ARDD at Rio+20: Vegetable gardens a nexus for agriculture, nutrition and health
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ARDD at Rio+20: Vegetable gardens a nexus for agriculture, nutrition and health

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Presented as part of ARDD Learning Event 9: ...

Presented as part of ARDD Learning Event 9:

From field to fork to field - Nutritious food and nutrient cycling to enhance health, wealth and resilience

18 June 2012, 11.30 – 13.00

Agriculture and Rural Development Day at Rio+20

Room A, Mezzanine Floor

Speaker: Dr Robert Holmer, AVRDC The World Vegetable Centre

Organisers: SIANI, SLU, IFAD, AVRDC and Sida

Case: Allotment gardens Cagayan d Óro in the Philippines.

This project was implemented to address some socio-economic and environmental challenges caused by the rapid growth of Cagayan de Oro which is representative for the Philippines being classified among the world’s fastest urbanizing countries. Among the major challenges that urban areas in the country are facing are: Availability, accessibility and affordability to safe and nutritious food for its residents.

The poorest sector of the Philippines, which comprises almost 40% of all households, spends about 60% of its income on food. 20% of Filipinos are regularly suffering from hunger and about one third of all children are underweight with iron deficiency anemia and low vitamin. In 2003, the first allotment garden was established as part of a European Union funded project following a period of agronomic and socioeconomic researches in cooperation with universities, local government units and non-governmental organizations. As of 2008, this number has grown to ten self-sustaining gardens located in different urban and peri-urban areas of the city, three of them within the premises of public elementary schools enabling more than 100 urban poor families the legal access to land for food production.

Each allotment garden has a compost heap where biodegradable wastes from the garden as well as from the neighboring households are converted into organic fertilizer, Urine diverting toilet systems were introduced to facilitate urine harvesting and improve the hygiene in the plots.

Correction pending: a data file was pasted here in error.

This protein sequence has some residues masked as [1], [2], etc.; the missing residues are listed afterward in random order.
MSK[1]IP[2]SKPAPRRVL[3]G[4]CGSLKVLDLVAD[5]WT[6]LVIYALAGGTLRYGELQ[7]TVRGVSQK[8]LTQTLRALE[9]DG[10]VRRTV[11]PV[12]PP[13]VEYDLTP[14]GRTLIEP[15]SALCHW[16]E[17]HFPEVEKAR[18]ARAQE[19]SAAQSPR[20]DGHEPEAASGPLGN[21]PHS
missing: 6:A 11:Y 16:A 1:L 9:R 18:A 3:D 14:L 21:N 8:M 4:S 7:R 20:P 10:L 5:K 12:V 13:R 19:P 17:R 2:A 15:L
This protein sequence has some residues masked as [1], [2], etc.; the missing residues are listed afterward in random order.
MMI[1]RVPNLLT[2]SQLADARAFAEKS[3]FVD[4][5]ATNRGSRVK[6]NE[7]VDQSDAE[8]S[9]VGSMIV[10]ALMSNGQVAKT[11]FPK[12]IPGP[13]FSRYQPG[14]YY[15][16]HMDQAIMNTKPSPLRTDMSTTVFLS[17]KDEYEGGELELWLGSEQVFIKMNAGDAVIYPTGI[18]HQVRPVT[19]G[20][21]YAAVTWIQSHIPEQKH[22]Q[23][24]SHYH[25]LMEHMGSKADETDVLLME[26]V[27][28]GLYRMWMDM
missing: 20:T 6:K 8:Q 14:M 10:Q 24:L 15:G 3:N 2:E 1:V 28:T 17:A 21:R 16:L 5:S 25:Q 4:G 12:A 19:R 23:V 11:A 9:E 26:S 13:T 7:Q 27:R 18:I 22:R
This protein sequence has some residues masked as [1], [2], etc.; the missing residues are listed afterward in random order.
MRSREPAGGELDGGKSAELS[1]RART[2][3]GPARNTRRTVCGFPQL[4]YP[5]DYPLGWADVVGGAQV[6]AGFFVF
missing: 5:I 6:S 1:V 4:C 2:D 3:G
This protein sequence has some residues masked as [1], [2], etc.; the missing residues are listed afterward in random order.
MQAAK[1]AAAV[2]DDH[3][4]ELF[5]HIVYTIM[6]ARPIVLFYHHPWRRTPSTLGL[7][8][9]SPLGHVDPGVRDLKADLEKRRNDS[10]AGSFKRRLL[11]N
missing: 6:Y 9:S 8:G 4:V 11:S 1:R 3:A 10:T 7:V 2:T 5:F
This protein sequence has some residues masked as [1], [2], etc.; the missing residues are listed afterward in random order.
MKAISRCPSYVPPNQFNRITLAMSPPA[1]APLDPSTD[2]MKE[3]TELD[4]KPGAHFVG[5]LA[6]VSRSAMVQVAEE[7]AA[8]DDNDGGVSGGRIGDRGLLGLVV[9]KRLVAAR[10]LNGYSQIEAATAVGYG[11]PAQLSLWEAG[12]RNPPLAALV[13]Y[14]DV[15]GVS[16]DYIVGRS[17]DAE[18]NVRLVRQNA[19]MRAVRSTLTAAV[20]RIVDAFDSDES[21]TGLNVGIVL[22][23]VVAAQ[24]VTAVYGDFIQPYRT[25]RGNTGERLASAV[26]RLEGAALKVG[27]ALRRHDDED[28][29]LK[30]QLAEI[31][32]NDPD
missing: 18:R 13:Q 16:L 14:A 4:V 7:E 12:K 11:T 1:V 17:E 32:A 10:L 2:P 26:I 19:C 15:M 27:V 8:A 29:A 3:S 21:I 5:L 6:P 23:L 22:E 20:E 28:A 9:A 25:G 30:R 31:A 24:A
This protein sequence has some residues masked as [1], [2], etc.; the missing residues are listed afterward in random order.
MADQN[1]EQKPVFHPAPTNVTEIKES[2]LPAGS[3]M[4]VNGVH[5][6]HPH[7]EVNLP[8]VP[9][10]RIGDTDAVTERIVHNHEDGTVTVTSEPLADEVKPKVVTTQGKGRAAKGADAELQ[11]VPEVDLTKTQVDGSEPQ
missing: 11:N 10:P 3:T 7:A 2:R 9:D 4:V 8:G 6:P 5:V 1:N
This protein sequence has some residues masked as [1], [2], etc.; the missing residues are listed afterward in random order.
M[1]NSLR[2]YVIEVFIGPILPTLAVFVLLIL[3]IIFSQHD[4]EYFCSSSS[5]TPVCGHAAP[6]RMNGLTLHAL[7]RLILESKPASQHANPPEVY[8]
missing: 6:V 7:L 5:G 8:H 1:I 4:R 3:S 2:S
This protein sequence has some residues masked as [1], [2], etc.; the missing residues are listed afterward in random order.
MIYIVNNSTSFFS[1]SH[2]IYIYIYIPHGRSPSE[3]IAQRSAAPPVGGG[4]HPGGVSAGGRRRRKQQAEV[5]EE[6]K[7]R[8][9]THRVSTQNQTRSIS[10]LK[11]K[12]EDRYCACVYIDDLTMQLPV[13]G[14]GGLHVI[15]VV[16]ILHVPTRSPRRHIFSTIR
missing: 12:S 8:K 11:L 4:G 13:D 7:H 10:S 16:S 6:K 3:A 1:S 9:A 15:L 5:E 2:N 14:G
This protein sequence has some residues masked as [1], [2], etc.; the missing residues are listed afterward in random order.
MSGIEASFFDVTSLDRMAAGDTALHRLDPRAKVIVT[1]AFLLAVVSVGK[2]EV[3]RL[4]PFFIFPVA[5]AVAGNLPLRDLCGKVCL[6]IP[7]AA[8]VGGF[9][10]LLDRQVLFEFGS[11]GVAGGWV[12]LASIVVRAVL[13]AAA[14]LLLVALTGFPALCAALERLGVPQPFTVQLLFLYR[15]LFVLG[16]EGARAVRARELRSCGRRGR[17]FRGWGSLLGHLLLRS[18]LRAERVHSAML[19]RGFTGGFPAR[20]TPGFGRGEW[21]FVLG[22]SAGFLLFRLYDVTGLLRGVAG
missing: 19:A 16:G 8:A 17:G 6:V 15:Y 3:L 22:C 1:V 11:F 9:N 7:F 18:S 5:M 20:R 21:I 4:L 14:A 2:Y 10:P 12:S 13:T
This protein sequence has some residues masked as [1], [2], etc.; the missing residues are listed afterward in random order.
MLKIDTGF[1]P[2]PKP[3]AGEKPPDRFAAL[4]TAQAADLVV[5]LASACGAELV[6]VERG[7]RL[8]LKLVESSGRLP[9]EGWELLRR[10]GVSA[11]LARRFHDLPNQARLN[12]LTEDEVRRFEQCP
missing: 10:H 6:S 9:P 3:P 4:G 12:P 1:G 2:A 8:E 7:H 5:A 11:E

Studies on the urine revealed application of urine increased the yield of sweet corn by an average of 14%. Similar experiments were also carried out for non-food crops in cooperation with commercial growers in different areas of Cagayan de Oro. The urine application resulted in earlier and increased flowering of different ornamental plants with subsequent better marketability.

Robert Holmer – AVRDC The World Vegetable Centre. His areas of expertise are in sustainable vegetable production, postharvest and marketing as well as environmental management in Southeast Asia. He manages and coordinates regional development projects for AVRDC in East and Southeast Asia, with major responsibilities for developing partnerships, training programs and new projects. He holds a PhD in Agriculture from the TU München, Germany.

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  • We’ve been at our work for nearly four decades…over that time our geographical focus has shifted, but our research and development work continues to emphasize our mission to…
  • This is where all our raw material is stored – the AVRDC genebank.
  • Overweight children have a strongly increased risk of being overweight as adults (Power & Parsons 2000).
  • Malnutrition can exist in populations even where the food supply is adequate in terms of meeting energy requirements; although these people are not considered "hungry," their diets may be grossly deficient in one or more micronutrients But micronutrient malnutrition is also a growing problem in developed countries. Poor food choices…are leading to increased rates of obesity, diabetes, other chronic diseases.
  • Here are some five of the most popular indigenous vegetables in Africa...the demand for these “traditional” vegetables is increasing in urban markets. On the bottom left is slippery cabbage…it is a special favorite in the Solomon Islands, where we are promoting home gardens. (While you are here I hope you’ll have a moment to visit our Indigenous Vegetable Demonstration Garden)
  • Bundy et al. (2006) encourage school-based approaches for health and nutrition programs because (1) promoting good health and nutrition before and during school age is essential to effective growth and development; (2) the preexisting infrastructure of the educational system can often offer a more cost-effective route for delivery of simple health interventions and health promotion than can the health system; (3) good health and nutrition are prerequisites for effective learning and (4) the provision of quality schools, textbooks, and teachers can result in effective education only if the child is present, ready, and able to learn
  • Overweight children have a strongly increased risk of being overweight as adults (Power & Parsons 2000).
  • Overweight children have a strongly increased risk of being overweight as adults (Power & Parsons 2000).